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Czech Republic: Iraqi Children Get Treatment In Prague

  • Kathleen Moore

Three Iraqi children are undergoing treatment in a Prague hospital after being flown out of the southern city of Al-Basrah by the Czech Defense Ministry. Today, a group of American diplomats and a Czech deputy defense minister went to see how the children are doing.

Prague, 14 August 2003 (RFE/RL) -- Zainab is too shy to talk to any of her visitors and hides behind her father, Razzak.

But then, not every hospital patient gets a visit from a group of American diplomats, a deputy defense minister, and a gaggle of journalists.

They're visiting Zainab because the 12-year-old is one of the first Iraqi children to be flown to Prague by the Czech Republic, whose troops are operating a field hospital in Al-Basrah.

At the hospital, Kenneth Hillas, charge d'affaires at the U.S. Embassy in Prague, and Jan Vana, a deputy Czech defense minister, have a three-way conversation in Czech, English, and Arabic as they hand Zainab some small gifts.

Hillas (in Czech): "How are you feeling?"

Razzak (in Arabic), then interpreter (in Czech): "She's feeling fine."

Hillas (in English): "We brought you something. (In Czech) "We have something for your stay in the hospital." (In English) "This is from the people at the American Embassy."

Vana (in Czech): "This is from the people at the Ministry of Defense who brought you here. It's not a machine gun. It's a doll. (Laughs.)"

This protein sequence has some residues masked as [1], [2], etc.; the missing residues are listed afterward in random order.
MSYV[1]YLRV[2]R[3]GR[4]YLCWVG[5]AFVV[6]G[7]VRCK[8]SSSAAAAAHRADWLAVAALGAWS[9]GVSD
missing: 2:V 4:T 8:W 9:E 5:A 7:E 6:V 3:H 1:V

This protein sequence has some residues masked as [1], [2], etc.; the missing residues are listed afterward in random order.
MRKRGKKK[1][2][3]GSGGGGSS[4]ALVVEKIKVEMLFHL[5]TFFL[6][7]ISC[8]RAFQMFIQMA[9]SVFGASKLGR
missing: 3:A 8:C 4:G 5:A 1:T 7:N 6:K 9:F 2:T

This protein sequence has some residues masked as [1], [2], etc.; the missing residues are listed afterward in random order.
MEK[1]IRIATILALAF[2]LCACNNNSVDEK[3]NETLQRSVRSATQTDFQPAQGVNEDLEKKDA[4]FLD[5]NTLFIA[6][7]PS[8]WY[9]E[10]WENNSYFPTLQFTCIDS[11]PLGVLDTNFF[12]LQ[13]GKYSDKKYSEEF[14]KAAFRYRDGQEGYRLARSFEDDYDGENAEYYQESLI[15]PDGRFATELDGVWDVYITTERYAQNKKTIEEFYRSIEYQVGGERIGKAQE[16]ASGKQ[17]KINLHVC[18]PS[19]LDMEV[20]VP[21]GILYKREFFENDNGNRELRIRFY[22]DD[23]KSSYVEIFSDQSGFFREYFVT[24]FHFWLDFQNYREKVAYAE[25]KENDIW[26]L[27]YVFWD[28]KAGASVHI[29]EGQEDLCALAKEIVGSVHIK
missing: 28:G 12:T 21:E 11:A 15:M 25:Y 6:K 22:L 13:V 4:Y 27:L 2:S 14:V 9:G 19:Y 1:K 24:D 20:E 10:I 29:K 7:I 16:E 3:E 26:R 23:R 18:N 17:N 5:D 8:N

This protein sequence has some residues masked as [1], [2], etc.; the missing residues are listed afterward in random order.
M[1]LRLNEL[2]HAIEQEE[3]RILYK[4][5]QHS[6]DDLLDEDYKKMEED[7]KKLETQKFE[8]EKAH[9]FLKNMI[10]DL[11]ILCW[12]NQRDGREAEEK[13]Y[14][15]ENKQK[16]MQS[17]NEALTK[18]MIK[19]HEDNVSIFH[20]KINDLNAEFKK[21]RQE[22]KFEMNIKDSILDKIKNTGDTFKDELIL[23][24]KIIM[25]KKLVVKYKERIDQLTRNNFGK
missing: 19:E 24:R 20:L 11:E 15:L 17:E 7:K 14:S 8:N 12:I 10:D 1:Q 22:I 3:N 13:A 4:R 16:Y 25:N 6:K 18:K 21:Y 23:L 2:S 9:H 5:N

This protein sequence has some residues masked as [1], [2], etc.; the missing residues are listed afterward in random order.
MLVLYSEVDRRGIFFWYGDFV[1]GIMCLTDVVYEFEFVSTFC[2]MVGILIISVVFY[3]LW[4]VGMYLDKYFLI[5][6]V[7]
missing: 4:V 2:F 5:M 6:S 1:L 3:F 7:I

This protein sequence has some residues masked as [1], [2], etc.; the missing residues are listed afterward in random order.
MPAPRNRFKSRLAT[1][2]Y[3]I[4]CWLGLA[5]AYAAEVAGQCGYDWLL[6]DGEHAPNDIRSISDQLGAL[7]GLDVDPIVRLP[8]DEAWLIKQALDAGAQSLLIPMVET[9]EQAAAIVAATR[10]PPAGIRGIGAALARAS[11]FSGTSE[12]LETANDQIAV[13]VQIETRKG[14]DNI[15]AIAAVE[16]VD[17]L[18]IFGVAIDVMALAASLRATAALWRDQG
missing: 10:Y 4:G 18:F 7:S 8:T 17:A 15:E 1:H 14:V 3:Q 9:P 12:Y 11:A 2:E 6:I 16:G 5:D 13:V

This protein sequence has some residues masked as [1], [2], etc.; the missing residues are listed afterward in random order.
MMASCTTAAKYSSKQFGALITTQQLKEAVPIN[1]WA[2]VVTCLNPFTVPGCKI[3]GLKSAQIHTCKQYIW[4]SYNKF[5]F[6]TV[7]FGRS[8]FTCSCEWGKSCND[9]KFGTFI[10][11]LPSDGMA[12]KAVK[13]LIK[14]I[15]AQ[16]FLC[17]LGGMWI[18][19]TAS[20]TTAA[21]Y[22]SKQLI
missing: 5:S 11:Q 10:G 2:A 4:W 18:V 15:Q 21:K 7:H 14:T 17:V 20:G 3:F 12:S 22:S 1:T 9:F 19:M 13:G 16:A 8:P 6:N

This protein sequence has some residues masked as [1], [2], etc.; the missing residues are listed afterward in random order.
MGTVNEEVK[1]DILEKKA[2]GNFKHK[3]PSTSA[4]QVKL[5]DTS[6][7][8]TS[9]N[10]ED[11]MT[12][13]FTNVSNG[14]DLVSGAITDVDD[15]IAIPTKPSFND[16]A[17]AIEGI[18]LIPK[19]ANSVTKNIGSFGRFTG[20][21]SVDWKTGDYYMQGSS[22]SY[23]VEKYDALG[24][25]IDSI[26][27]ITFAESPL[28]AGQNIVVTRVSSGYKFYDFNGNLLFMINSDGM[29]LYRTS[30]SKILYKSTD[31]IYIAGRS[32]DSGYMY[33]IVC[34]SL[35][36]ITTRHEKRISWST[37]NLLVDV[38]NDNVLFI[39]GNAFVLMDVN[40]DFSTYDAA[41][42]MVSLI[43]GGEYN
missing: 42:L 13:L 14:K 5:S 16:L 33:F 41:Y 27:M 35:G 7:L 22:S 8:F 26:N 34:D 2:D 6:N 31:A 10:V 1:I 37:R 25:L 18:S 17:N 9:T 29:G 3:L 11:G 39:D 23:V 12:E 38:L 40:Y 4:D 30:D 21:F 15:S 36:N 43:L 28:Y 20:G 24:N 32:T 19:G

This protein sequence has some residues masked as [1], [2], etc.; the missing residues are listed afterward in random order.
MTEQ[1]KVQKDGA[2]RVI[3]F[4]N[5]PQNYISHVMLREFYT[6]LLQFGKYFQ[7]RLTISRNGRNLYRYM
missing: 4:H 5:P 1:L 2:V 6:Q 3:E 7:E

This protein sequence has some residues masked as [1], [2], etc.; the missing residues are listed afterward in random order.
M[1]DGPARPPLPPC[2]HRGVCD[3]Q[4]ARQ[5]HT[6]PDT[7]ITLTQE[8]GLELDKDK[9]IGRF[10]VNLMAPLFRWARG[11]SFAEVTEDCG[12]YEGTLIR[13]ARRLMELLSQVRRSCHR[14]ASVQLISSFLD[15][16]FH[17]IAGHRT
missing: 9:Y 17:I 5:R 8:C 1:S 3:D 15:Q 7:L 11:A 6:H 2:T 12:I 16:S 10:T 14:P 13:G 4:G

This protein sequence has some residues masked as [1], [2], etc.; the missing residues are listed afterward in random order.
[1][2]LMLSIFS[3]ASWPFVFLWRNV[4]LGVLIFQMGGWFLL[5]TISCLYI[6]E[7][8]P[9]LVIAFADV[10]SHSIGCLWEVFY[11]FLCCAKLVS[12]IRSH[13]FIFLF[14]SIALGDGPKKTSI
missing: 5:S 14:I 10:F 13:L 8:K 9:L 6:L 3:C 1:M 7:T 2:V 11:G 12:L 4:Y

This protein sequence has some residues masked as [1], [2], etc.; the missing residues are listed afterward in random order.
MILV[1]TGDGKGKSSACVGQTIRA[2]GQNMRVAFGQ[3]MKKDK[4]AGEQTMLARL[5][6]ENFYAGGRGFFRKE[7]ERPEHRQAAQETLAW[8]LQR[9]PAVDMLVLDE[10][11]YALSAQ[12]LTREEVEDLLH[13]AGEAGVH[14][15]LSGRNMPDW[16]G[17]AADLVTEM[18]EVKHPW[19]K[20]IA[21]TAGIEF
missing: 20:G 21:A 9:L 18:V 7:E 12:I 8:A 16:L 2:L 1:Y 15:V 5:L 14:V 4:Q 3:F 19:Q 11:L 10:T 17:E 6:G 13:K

So far, the Czechs have brought three Iraqi children to Prague's Motol Hospital. Zainab is waiting for an operation to remove her spleen. Then there's 10-year-old Bidur, who is in line for a heart operation, and baby Muhammad, who has a urinary tract problem and possibly tuberculosis.

Vana says another group of sick children is due to arrive in Prague soon.

"We realize we can't do everything," he says. "We are not almighty there. So we try to contribute to the effort which the international community is doing to help and to show the Iraqi people they are not living in isolation. This is a gesture, but for the people who get the treatment, it's not just a gesture."

Razzak says he is grateful to the Czech Republic for the treatment his daughter is receiving. Asked if there's anything else they need, he says the only thing he would like is to be able to contact his wife and seven other children. They haven't heard from him since he and Zainab arrived in Prague last week. And he says he'd like to see a bit of the city. Could he get some kind of transport arranged?

Both requests can be met, he's assured.

Dr. Jan Skovranek says Zainab is here because an operation is the only way to treat her illness.

"She'll have the operation in a week or two because we have to give her vaccinations beforehand against infection. We've done that, and so we now have to wait for her immune system to form antibodies."

After that, she'll need another couple of weeks to convalesce. And after that?

One reporter asked, "Will things be better [than before the war] when you get back?"

Razzak (in Arabic), then interpreter (in English): "He doesn't want to return to Iraq because his financial situation in Iraq is very bad. He doesn't have anything there in Iraq."

Reporter (in Czech): "So he wants to stay here?"

Razzak (in Arabic), then interpreter (in Czech): "He's applied for asylum and would like to stay here."

Reporter (in Czech): "With his family?"

Razzak (in Arabic), then interpreter (in Czech): "If it's possible, so they can live a bit better. They suffered a lot under Saddam Hussein."

And then it's time for the visit to end. Zainab gives everyone another timid smile and manages a thumbs-up sign for the cameras.